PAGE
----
The spleen is the largest organ of the mononuclear phagocyte system and is involved in all systemic inflammation, generalised haematopoietic disorders as well as metabolic disturbances [1]. Upon antigenic stimulation, splenic follicles enlarge and develop germinal centres, similar to reactive follicular hyperplasia in lymph nodes. The location of the spleen in the abdomen where it is not protected by a bony cage makes it very prone to traumatic injury. The resulting haemoperitoneum and haemodynamic disturbances in some cases may necessitate a splenectomy [2].

Primary diseases of the spleen are not common. However, the spleen is often involved as part of a component of processes affecting many tissues in the body, especially haematologic malignancies [3-4]. In many of these diseases the spleen is enlarged. A massively enlarged spleen is a burden to the individual and carries the risk of rupture with the slightest physical assault. In the tropics, acute malaria infection is a cause of splenic enlargement. Chronic malaria spleen is dark greyish, often with evidence of perisplenitis and trabecular fibrosis. Individuals without spleen in malaria endemic areas carry the risk of developing cerebral malaria, and consequently have to be on anti-malaria prophylaxis for life. The spleen is a neglected area in terms of research. Consequently there is the risk of underreporting both the gross and microscopic changes in the organ by pathologists. This paper therefore is a study on spleen specimens with a view to auditing the gross and microscopic description and analysing the pathological findings in splenectomy specimens with respect to gender and age.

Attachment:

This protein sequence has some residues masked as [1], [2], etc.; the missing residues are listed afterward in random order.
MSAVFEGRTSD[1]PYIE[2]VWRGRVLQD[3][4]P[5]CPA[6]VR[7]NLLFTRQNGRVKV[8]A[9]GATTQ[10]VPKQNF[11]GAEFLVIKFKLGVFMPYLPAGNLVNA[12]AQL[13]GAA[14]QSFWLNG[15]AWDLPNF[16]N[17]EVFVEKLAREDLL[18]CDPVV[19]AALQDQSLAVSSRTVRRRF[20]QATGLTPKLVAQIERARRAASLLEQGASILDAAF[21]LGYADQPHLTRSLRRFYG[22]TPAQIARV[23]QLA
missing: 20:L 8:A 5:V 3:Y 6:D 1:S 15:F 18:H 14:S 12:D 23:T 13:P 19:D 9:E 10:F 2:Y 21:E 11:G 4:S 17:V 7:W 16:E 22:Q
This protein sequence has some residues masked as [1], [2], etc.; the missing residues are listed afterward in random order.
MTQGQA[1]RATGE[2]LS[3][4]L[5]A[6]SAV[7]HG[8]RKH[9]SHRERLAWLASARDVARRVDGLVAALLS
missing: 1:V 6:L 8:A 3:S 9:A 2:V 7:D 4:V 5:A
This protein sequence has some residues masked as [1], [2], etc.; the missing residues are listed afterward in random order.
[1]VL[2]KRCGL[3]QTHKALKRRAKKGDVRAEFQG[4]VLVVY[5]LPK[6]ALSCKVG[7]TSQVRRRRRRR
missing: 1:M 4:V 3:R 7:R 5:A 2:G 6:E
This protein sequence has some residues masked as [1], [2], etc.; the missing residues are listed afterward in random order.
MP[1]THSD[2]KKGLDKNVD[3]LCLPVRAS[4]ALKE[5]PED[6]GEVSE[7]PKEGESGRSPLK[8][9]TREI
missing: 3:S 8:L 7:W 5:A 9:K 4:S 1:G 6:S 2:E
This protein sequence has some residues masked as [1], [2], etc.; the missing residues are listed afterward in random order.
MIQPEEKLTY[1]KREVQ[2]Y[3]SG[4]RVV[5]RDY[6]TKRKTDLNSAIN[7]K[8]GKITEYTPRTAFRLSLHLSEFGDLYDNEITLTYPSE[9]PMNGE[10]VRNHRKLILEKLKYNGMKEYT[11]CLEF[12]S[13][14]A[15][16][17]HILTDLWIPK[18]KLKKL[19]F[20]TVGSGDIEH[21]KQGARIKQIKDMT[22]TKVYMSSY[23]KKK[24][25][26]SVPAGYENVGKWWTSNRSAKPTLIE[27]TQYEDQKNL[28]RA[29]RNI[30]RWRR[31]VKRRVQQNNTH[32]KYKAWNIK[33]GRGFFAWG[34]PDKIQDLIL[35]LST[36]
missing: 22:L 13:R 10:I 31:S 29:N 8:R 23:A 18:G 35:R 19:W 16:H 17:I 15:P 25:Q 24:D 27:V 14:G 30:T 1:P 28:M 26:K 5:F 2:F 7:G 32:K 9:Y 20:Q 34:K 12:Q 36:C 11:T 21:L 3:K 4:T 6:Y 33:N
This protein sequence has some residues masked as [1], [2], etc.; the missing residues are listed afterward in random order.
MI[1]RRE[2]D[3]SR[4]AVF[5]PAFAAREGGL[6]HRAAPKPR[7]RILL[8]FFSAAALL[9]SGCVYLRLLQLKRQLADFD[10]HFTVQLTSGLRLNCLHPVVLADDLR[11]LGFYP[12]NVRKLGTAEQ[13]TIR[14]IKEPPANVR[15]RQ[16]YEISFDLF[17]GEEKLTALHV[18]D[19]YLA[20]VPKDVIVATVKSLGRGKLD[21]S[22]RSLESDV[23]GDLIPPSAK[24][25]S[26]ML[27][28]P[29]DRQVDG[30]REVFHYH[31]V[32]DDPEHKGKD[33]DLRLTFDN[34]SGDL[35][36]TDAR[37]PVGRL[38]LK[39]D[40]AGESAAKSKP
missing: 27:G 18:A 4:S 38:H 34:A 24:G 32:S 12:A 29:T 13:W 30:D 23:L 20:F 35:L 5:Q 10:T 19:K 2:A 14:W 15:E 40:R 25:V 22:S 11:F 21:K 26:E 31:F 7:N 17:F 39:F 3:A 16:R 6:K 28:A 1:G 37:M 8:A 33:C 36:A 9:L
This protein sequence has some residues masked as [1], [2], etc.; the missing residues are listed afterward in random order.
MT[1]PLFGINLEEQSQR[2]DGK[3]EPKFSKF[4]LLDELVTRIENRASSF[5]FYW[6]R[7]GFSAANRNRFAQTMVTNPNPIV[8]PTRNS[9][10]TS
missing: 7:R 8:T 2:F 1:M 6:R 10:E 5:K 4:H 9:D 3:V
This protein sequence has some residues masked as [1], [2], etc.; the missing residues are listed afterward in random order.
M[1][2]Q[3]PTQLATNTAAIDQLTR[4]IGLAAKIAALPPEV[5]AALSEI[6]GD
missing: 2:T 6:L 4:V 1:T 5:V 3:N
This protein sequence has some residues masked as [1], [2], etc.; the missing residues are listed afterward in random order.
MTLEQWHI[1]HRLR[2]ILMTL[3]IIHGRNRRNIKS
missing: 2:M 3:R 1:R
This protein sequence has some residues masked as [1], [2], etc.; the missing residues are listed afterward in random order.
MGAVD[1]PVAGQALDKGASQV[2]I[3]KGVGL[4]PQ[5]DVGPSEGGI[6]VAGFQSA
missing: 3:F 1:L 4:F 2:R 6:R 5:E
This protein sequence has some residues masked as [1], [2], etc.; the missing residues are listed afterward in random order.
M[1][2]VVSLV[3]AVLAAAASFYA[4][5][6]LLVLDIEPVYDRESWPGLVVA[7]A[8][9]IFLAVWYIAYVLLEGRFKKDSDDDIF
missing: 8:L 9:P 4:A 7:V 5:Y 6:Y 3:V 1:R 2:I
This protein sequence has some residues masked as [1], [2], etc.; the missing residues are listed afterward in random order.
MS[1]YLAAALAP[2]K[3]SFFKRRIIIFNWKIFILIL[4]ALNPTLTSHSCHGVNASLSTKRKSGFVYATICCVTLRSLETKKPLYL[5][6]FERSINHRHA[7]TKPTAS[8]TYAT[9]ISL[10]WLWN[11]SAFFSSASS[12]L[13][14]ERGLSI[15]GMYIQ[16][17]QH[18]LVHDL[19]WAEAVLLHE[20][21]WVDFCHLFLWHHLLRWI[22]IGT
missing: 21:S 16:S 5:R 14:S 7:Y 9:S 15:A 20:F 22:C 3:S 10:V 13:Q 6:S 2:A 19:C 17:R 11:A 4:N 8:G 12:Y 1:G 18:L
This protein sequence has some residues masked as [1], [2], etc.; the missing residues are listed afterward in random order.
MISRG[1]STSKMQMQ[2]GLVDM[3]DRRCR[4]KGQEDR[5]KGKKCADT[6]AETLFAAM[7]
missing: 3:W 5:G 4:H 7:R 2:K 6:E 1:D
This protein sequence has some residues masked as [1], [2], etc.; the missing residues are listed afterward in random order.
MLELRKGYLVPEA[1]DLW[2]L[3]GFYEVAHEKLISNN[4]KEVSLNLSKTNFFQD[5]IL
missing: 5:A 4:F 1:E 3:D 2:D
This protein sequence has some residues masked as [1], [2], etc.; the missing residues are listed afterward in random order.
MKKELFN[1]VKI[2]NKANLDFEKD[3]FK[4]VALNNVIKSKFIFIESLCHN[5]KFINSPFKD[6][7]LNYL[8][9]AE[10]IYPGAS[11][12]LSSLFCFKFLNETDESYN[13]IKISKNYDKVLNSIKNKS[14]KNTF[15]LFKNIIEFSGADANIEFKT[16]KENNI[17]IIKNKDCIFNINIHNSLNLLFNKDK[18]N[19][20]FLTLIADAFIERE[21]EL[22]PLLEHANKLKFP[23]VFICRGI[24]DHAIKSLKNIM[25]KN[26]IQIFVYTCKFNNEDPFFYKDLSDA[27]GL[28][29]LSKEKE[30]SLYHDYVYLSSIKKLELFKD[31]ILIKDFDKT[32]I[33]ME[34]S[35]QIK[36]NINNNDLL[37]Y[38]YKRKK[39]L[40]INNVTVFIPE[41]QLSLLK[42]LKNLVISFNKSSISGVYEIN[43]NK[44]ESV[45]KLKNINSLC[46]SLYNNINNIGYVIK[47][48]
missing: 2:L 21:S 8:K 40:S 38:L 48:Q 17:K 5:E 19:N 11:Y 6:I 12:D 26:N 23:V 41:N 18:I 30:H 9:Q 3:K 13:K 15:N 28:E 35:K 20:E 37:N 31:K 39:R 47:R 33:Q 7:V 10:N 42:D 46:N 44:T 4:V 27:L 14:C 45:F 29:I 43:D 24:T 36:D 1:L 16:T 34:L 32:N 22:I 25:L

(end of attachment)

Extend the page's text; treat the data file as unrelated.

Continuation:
Materials and Methods